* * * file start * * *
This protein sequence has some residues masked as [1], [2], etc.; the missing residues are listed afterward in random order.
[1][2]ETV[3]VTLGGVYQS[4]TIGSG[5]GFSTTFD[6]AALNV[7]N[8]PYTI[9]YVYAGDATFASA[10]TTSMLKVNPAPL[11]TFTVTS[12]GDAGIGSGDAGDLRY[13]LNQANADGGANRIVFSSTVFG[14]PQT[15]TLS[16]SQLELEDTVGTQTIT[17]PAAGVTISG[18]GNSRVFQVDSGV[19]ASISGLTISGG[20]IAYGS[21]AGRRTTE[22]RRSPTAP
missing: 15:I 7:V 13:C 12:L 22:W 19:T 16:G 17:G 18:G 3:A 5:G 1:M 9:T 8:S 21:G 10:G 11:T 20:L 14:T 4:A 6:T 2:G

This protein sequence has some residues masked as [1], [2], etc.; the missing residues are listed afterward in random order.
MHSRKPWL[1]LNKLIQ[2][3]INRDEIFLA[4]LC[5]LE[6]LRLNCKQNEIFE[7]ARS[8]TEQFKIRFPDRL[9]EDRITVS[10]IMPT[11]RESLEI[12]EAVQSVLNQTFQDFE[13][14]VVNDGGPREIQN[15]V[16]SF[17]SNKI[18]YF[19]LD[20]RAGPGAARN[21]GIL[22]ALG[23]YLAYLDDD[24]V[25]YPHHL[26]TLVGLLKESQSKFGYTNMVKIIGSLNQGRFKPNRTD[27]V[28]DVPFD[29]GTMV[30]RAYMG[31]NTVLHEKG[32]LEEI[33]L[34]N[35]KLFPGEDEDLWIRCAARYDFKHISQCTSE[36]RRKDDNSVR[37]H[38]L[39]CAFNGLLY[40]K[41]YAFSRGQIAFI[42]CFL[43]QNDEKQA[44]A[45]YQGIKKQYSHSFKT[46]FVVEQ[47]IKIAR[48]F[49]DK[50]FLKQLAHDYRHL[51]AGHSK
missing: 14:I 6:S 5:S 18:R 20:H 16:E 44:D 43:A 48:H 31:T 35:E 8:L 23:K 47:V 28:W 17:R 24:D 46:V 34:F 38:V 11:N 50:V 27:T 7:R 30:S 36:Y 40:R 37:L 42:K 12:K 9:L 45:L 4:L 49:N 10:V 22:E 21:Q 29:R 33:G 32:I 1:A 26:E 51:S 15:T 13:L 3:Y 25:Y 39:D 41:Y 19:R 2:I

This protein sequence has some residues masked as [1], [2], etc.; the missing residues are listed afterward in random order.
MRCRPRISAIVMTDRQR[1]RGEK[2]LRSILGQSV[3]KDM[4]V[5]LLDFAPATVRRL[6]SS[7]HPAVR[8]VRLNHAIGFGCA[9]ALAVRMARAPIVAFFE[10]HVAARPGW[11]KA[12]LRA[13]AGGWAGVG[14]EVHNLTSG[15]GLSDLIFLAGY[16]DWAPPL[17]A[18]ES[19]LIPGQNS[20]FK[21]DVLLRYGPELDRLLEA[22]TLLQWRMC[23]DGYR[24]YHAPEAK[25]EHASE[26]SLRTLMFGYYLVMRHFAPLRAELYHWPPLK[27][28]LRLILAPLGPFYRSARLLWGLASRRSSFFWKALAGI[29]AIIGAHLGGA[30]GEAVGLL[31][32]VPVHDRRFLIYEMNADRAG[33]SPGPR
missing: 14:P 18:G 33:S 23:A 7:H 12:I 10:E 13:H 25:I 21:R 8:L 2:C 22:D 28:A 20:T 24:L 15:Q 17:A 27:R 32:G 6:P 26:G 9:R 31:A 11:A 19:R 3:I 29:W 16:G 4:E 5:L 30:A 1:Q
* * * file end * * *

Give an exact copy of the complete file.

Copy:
This protein sequence has some residues masked as [1], [2], etc.; the missing residues are listed afterward in random order.
[1][2]ETV[3]VTLGGVYQS[4]TIGSG[5]GFSTTFD[6]AALNV[7]N[8]PYTI[9]YVYAGDATFASA[10]TTSMLKVNPAPL[11]TFTVTS[12]GDAGIGSGDAGDLRY[13]LNQANADGGANRIVFSSTVFG[14]PQT[15]TLS[16]SQLELEDTVGTQTIT[17]PAAGVTISG[18]GNSRVFQVDSGV[19]ASISGLTISGG[20]IAYGS[21]AGRRTTE[22]RRSPTAP
missing: 15:I 7:V 13:C 12:L 22:W 19:T 16:G 17:G 18:G 3:A 5:G 1:M 9:T 8:S 21:G 10:G 11:T 20:L 14:T 4:A 6:T 2:G

This protein sequence has some residues masked as [1], [2], etc.; the missing residues are listed afterward in random order.
MHSRKPWL[1]LNKLIQ[2][3]INRDEIFLA[4]LC[5]LE[6]LRLNCKQNEIFE[7]ARS[8]TEQFKIRFPDRL[9]EDRITVS[10]IMPT[11]RESLEI[12]EAVQSVLNQTFQDFE[13][14]VVNDGGPREIQN[15]V[16]SF[17]SNKI[18]YF[19]LD[20]RAGPGAARN[21]GIL[22]ALG[23]YLAYLDDD[24]V[25]YPHHL[26]TLVGLLKESQSKFGYTNMVKIIGSLNQGRFKPNRTD[27]V[28]DVPFD[29]GTMV[30]RAYMG[31]NTVLHEKG[32]LEEI[33]L[34]N[35]KLFPGEDEDLWIRCAARYDFKHISQCTSE[36]RRKDDNSVR[37]H[38]L[39]CAFNGLLY[40]K[41]YAFSRGQIAFI[42]CFL[43]QNDEKQA[44]A[45]YQGIKKQYSHSFKT[46]FVVEQ[47]IKIAR[48]F[49]DK[50]FLKQLAHDYRHL[51]AGHSK
missing: 14:I 6:S 5:S 18:R 20:H 16:E 44:D 43:A 48:H 31:T 35:E 8:L 23:K 47:V 28:W 17:R 24:D 46:V 34:F 38:V 11:N 50:V 27:T 7:R 30:S 36:Y 40:R 37:L 42:K 12:K 9:L 45:L 4:L 49:N 10:V 22:E 21:Q 29:R 33:G 32:I 1:A 26:E 51:S 15:T 13:L 3:Y 25:Y 39:D 41:Y 19:R 2:I

This protein sequence has some residues masked as [1], [2], etc.; the missing residues are listed afterward in random order.
MRCRPRISAIVMTDRQR[1]RGEK[2]LRSILGQSV[3]KDM[4]V[5]LLDFAPATVRRL[6]SS[7]HPAVR[8]VRLNHAIGFGCA[9]ALAVRMARAPIVAFFE[10]HVAARPGW[11]KA[12]LRA[13]AGGWAGVG[14]EVHNLTSG[15]GLSDLIFLAGY[16]DWAPPL[17]A[18]ES[19]LIPGQNS[20]FK[21]DVLLRYGPELDRLLEA[22]TLLQWRMC[23]DGYR[24]YHAPEAK[25]EHASE[26]SLRTLMFGYYLVMRHFAPLRAELYHWPPLK[27][28]LRLILAPLGPFYRSARLLWGLASRRSSFFWKALAGI[29]AIIGAHLGGA[30]GEAVGLL[31][32]VPVHDRRFLIYEMNADRAG[33]SPGPR
missing: 14:P 18:G 33:S 23:A 7:H 12:I 10:E 13:H 25:I 21:R 8:L 2:C 22:D 28:A 20:T 24:L 15:Q 17:A 27:R 32:G 6:P 26:G 9:R 31:A 11:A 19:R 3:I 29:W 16:G 4:E 5:L 30:A 1:Q